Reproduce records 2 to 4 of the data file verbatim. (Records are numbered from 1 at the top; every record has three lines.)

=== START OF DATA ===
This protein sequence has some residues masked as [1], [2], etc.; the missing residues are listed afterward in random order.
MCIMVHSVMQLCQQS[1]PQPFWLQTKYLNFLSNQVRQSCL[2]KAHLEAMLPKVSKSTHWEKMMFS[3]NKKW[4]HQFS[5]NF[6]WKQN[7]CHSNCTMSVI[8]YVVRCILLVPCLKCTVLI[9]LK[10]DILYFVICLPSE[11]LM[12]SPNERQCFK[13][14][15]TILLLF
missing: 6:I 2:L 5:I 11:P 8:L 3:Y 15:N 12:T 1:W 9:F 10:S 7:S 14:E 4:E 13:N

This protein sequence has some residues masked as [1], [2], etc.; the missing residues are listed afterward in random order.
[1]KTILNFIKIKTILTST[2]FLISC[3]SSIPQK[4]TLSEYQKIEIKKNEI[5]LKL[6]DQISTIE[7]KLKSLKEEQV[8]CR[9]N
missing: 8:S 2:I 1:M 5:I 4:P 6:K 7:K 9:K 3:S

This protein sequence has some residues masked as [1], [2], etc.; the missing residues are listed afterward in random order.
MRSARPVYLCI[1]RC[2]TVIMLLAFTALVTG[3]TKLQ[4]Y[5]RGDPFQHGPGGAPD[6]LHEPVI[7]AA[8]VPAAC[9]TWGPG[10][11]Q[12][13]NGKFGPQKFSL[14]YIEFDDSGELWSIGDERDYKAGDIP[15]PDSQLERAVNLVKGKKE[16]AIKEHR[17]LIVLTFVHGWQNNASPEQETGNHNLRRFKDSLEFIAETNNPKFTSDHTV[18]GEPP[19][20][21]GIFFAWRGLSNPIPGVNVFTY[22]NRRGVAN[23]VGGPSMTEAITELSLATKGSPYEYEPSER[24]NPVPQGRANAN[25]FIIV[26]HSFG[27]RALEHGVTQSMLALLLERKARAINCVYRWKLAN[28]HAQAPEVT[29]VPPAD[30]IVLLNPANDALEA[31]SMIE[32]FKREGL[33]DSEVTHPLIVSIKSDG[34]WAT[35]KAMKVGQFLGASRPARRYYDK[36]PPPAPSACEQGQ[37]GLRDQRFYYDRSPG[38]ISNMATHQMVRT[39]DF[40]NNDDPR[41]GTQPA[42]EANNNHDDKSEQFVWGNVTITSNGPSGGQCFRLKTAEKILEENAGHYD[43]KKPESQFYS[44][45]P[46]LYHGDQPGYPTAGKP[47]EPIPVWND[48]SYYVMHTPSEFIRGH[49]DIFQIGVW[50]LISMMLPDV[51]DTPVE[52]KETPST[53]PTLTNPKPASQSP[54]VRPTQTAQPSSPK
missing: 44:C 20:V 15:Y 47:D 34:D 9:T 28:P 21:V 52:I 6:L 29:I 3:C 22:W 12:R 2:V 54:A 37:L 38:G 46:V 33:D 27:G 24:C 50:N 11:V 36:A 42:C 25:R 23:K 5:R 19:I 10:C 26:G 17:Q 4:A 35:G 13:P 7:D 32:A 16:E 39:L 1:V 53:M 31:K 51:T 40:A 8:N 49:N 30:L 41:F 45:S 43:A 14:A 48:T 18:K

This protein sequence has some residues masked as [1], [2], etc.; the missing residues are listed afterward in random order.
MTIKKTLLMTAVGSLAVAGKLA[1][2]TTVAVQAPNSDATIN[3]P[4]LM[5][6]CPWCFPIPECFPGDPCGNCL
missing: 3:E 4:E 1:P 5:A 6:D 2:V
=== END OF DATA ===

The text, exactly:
This protein sequence has some residues masked as [1], [2], etc.; the missing residues are listed afterward in random order.
[1]KTILNFIKIKTILTST[2]FLISC[3]SSIPQK[4]TLSEYQKIEIKKNEI[5]LKL[6]DQISTIE[7]KLKSLKEEQV[8]CR[9]N
missing: 8:S 2:I 1:M 5:I 4:P 6:K 7:K 9:K 3:S

This protein sequence has some residues masked as [1], [2], etc.; the missing residues are listed afterward in random order.
MRSARPVYLCI[1]RC[2]TVIMLLAFTALVTG[3]TKLQ[4]Y[5]RGDPFQHGPGGAPD[6]LHEPVI[7]AA[8]VPAAC[9]TWGPG[10][11]Q[12][13]NGKFGPQKFSL[14]YIEFDDSGELWSIGDERDYKAGDIP[15]PDSQLERAVNLVKGKKE[16]AIKEHR[17]LIVLTFVHGWQNNASPEQETGNHNLRRFKDSLEFIAETNNPKFTSDHTV[18]GEPP[19][20][21]GIFFAWRGLSNPIPGVNVFTY[22]NRRGVAN[23]VGGPSMTEAITELSLATKGSPYEYEPSER[24]NPVPQGRANAN[25]FIIV[26]HSFG[27]RALEHGVTQSMLALLLERKARAINCVYRWKLAN[28]HAQAPEVT[29]VPPAD[30]IVLLNPANDALEA[31]SMIE[32]FKREGL[33]DSEVTHPLIVSIKSDG[34]WAT[35]KAMKVGQFLGASRPARRYYDK[36]PPPAPSACEQGQ[37]GLRDQRFYYDRSPG[38]ISNMATHQMVRT[39]DF[40]NNDDPR[41]GTQPA[42]EANNNHDDKSEQFVWGNVTITSNGPSGGQCFRLKTAEKILEENAGHYD[43]KKPESQFYS[44][45]P[46]LYHGDQPGYPTAGKP[47]EPIPVWND[48]SYYVMHTPSEFIRGH[49]DIFQIGVW[50]LISMMLPDV[51]DTPVE[52]KETPST[53]PTLTNPKPASQSP[54]VRPTQTAQPSSPK
missing: 44:C 20:V 15:Y 47:D 34:D 9:T 28:P 21:V 52:I 6:L 29:I 3:C 22:W 12:R 2:V 54:A 37:L 38:G 46:V 33:D 27:G 24:C 50:N 11:V 36:A 42:C 25:R 23:K 5:R 19:I 10:C 26:G 17:Q 4:A 35:G 13:P 7:D 32:A 16:E 39:L 1:V 53:M 31:K 51:T 40:A 8:N 49:N 30:L 41:F 45:S 43:A 14:A 48:T 18:K

This protein sequence has some residues masked as [1], [2], etc.; the missing residues are listed afterward in random order.
MTIKKTLLMTAVGSLAVAGKLA[1][2]TTVAVQAPNSDATIN[3]P[4]LM[5][6]CPWCFPIPECFPGDPCGNCL
missing: 3:E 4:E 1:P 5:A 6:D 2:V